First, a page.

You thought that Google was just a search engine. It turns out that Google is also a credit reporting agency. The octopus has a 9th tentacle. Didn't see that coming. (I guess that makes it a Googlepus...) That's the implication of the European Court of Justice's ruling ordering Google to take down links to the advertisements to a foreclosure sale from 16 years ago.
The commentary on the ECJ's Google ruling has focused on the ECJ classifying Google as a data processor, but I think the credit reporting part of the decision may be just as significant. The ruling looks a lot less radical when understood from the credit reporting perspective, although it remains a problematic ruling because it is not limited to such a context.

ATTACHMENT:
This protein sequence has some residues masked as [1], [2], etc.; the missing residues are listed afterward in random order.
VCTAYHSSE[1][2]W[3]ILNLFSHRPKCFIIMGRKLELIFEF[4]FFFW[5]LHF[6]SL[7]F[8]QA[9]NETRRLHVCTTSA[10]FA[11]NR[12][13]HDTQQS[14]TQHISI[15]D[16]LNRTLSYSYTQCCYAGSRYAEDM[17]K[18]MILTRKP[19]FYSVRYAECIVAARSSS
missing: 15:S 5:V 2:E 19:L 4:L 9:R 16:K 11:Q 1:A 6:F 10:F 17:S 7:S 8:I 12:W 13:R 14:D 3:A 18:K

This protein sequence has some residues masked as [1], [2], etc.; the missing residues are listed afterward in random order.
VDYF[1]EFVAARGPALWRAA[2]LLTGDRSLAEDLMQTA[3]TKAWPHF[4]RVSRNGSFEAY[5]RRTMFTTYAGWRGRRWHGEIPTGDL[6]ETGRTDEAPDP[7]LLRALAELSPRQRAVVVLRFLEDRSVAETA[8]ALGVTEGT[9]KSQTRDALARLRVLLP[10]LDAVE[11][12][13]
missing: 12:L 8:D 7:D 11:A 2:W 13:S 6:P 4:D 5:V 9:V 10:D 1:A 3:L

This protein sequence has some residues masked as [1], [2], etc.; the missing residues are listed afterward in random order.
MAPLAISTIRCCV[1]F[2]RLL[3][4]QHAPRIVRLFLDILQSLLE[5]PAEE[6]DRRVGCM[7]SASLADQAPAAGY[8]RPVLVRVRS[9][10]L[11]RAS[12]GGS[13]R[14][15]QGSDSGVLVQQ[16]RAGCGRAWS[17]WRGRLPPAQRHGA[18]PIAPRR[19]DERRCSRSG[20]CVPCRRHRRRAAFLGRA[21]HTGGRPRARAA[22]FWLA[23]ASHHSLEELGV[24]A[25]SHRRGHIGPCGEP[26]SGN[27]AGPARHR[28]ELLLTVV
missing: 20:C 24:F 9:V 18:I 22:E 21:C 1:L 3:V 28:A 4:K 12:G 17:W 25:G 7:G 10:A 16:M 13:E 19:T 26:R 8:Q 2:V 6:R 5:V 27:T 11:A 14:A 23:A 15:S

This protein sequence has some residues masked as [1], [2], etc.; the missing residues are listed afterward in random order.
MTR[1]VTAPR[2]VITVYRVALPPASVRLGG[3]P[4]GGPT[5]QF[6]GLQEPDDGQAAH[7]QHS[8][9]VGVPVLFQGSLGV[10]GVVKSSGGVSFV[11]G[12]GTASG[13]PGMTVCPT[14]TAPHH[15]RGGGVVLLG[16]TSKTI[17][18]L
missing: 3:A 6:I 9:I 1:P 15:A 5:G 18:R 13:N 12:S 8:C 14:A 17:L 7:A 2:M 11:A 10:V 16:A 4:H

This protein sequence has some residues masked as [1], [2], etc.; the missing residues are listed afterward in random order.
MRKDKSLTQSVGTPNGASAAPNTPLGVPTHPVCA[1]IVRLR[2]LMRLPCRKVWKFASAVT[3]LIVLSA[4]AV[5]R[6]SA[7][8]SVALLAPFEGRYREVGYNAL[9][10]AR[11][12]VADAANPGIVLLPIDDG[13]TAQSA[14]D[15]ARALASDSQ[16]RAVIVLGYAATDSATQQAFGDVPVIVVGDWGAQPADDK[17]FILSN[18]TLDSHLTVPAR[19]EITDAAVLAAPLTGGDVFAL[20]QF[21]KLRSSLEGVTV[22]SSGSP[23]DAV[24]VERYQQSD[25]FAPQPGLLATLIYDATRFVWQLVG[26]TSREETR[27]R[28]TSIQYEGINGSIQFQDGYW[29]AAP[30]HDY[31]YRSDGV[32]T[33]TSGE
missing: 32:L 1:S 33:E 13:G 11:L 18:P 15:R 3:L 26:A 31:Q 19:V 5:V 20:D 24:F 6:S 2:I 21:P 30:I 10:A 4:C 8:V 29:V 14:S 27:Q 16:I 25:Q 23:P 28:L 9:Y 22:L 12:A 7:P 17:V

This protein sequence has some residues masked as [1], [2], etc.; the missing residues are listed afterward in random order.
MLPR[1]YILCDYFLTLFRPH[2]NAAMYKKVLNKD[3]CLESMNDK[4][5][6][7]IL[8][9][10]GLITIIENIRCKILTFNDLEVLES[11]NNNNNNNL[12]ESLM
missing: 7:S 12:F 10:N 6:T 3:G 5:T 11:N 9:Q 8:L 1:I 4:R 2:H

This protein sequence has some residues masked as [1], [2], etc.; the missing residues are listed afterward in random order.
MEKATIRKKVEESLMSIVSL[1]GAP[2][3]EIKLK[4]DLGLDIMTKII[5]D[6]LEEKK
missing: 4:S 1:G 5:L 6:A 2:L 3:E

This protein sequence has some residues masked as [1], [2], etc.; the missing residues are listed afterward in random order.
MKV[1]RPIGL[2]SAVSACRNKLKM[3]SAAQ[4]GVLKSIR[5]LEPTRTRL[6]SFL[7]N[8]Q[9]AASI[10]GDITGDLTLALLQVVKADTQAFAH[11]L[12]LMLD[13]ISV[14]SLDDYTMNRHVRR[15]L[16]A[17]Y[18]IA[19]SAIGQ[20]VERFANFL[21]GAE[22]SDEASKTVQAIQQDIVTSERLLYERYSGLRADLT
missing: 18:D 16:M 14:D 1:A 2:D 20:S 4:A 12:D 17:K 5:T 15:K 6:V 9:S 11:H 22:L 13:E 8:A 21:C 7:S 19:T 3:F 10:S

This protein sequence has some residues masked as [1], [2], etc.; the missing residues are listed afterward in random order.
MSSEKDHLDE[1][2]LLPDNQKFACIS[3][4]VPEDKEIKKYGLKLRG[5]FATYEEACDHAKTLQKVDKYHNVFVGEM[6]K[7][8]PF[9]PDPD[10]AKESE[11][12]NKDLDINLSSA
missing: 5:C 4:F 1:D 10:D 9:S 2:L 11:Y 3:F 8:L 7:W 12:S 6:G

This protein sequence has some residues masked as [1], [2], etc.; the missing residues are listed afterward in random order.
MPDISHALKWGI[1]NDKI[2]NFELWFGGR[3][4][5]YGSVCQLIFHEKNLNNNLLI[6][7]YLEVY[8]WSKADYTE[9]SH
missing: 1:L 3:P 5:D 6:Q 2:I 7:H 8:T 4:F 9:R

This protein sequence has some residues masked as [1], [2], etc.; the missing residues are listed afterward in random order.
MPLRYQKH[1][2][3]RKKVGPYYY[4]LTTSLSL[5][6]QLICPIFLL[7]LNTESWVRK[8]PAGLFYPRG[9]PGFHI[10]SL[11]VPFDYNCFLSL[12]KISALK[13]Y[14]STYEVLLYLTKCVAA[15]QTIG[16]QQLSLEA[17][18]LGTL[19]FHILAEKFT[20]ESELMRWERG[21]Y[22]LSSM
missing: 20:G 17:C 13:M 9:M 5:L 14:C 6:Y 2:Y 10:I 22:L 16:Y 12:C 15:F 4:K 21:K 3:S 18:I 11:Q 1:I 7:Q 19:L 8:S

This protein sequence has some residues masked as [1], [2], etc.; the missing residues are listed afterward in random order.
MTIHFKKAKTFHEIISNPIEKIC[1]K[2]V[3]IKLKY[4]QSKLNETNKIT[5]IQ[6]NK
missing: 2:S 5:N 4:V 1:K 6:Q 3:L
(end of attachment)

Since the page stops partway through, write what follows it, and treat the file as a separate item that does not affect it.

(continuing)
Here's the background. In 2010, a Mr. Costeja González, a Spanish national, filed a complaint against a Spanish newspaper and Google for violating his privacy rights under the EU Data Privacy Directive (Directive 95/46) and its Spanish implementation, particularly his "right to be forgotten". González's complain was that when he ran a google search of his name, he would obtain links to the newspaper's pages advertising his home in a 1998 foreclosure sale.